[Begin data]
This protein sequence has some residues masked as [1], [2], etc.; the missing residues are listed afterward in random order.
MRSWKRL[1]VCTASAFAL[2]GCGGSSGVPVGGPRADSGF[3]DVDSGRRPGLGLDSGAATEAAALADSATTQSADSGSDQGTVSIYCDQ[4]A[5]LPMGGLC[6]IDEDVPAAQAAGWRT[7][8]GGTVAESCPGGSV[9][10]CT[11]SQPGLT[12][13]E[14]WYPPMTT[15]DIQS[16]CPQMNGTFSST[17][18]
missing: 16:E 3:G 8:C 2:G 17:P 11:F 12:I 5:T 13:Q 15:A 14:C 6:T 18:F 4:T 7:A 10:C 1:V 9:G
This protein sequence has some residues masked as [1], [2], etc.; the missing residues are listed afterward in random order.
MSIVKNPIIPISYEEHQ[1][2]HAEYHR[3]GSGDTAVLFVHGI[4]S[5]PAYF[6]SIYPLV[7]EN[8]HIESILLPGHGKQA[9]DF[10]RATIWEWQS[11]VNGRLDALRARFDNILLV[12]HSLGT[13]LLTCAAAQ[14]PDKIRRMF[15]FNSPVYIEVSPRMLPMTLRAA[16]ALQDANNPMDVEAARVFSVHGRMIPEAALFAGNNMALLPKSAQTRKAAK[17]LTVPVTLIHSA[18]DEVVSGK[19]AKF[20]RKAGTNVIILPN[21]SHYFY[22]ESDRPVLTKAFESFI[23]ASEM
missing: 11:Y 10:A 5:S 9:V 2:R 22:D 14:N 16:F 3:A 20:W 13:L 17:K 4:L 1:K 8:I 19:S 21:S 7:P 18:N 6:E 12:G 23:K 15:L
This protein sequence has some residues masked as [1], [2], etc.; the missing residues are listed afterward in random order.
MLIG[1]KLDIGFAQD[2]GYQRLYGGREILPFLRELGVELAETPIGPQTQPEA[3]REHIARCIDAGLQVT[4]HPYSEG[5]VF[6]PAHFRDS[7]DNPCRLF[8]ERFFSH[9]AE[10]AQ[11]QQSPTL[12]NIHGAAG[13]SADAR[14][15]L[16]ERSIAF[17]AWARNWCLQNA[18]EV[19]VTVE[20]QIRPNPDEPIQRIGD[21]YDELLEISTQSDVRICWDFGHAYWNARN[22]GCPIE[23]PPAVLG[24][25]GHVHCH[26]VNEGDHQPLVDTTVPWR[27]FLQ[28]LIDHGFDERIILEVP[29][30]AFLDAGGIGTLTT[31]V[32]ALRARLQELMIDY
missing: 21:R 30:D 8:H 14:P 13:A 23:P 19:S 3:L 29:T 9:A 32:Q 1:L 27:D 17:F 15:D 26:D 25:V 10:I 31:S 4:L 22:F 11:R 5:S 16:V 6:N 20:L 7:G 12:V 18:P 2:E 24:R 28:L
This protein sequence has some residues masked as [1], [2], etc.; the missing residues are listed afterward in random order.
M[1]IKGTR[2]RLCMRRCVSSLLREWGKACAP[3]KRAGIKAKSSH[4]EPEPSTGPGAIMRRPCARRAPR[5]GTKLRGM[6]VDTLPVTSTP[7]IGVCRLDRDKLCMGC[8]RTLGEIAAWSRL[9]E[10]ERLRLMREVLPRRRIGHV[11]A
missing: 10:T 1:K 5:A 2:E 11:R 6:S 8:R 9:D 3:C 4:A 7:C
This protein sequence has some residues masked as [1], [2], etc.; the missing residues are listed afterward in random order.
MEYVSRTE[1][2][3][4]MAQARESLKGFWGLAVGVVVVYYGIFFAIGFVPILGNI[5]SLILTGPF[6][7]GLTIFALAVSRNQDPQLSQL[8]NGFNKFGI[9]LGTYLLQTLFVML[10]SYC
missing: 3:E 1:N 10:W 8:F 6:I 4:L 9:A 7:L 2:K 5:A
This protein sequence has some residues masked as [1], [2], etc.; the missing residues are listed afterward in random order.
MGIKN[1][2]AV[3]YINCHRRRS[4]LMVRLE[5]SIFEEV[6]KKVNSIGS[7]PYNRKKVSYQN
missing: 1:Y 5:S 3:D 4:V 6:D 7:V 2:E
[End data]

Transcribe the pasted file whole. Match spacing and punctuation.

This protein sequence has some residues masked as [1], [2], etc.; the missing residues are listed afterward in random order.
MRSWKRL[1]VCTASAFAL[2]GCGGSSGVPVGGPRADSGF[3]DVDSGRRPGLGLDSGAATEAAALADSATTQSADSGSDQGTVSIYCDQ[4]A[5]LPMGGLC[6]IDEDVPAAQAAGWRT[7][8]GGTVAESCPGGSV[9][10]CT[11]SQPGLT[12][13]E[14]WYPPMTT[15]DIQS[16]CPQMNGTFSST[17][18]
missing: 16:E 3:G 8:C 2:G 17:P 11:F 12:I 5:T 13:Q 15:A 14:C 6:T 18:F 4:T 7:A 10:C 1:V 9:G
This protein sequence has some residues masked as [1], [2], etc.; the missing residues are listed afterward in random order.
MSIVKNPIIPISYEEHQ[1][2]HAEYHR[3]GSGDTAVLFVHGI[4]S[5]PAYF[6]SIYPLV[7]EN[8]HIESILLPGHGKQA[9]DF[10]RATIWEWQS[11]VNGRLDALRARFDNILLV[12]HSLGT[13]LLTCAAAQ[14]PDKIRRMF[15]FNSPVYIEVSPRMLPMTLRAA[16]ALQDANNPMDVEAARVFSVHGRMIPEAALFAGNNMALLPKSAQTRKAAK[17]LTVPVTLIHSA[18]DEVVSGK[19]AKF[20]RKAGTNVIILPN[21]SHYFY[22]ESDRPVLTKAFESFI[23]ASEM
missing: 11:Y 10:A 5:S 9:V 2:R 22:D 14:N 16:F 3:A 20:W 13:L 17:K 4:L 1:K 8:I 19:S 21:S 7:P 18:N 6:E 12:G 23:K 15:L
This protein sequence has some residues masked as [1], [2], etc.; the missing residues are listed afterward in random order.
MLIG[1]KLDIGFAQD[2]GYQRLYGGREILPFLRELGVELAETPIGPQTQPEA[3]REHIARCIDAGLQVT[4]HPYSEG[5]VF[6]PAHFRDS[7]DNPCRLF[8]ERFFSH[9]AE[10]AQ[11]QQSPTL[12]NIHGAAG[13]SADAR[14][15]L[16]ERSIAF[17]AWARNWCLQNA[18]EV[19]VTVE[20]QIRPNPDEPIQRIGD[21]YDELLEISTQSDVRICWDFGHAYWNARN[22]GCPIE[23]PPAVLG[24][25]GHVHCH[26]VNEGDHQPLVDTTVPWR[27]FLQ[28]LIDHGFDERIILEVP[29][30]AFLDAGGIGTLTT[31]V[32]ALRARLQELMIDY
missing: 21:R 30:D 8:H 14:P 13:A 23:P 19:S 3:L 29:T 9:A 32:Q 1:L 27:D 17:F 15:D 26:D 25:V 10:I 31:S 4:L 22:F 11:R 5:S 16:V 6:N 20:L 7:G 12:V 18:P 2:E 24:R 28:L
This protein sequence has some residues masked as [1], [2], etc.; the missing residues are listed afterward in random order.
M[1]IKGTR[2]RLCMRRCVSSLLREWGKACAP[3]KRAGIKAKSSH[4]EPEPSTGPGAIMRRPCARRAPR[5]GTKLRGM[6]VDTLPVTSTP[7]IGVCRLDRDKLCMGC[8]RTLGEIAAWSRL[9]E[10]ERLRLMREVLPRRRIGHV[11]A
missing: 10:T 1:K 5:A 2:E 11:R 6:S 8:R 9:D 3:C 4:A 7:C
This protein sequence has some residues masked as [1], [2], etc.; the missing residues are listed afterward in random order.
MEYVSRTE[1][2][3][4]MAQARESLKGFWGLAVGVVVVYYGIFFAIGFVPILGNI[5]SLILTGPF[6][7]GLTIFALAVSRNQDPQLSQL[8]NGFNKFGI[9]LGTYLLQTLFVML[10]SYC
missing: 3:E 1:N 10:W 8:F 6:I 4:L 9:A 7:L 2:K 5:A
This protein sequence has some residues masked as [1], [2], etc.; the missing residues are listed afterward in random order.
MGIKN[1][2]AV[3]YINCHRRRS[4]LMVRLE[5]SIFEEV[6]KKVNSIGS[7]PYNRKKVSYQN
missing: 1:Y 5:S 3:D 4:V 6:D 7:V 2:E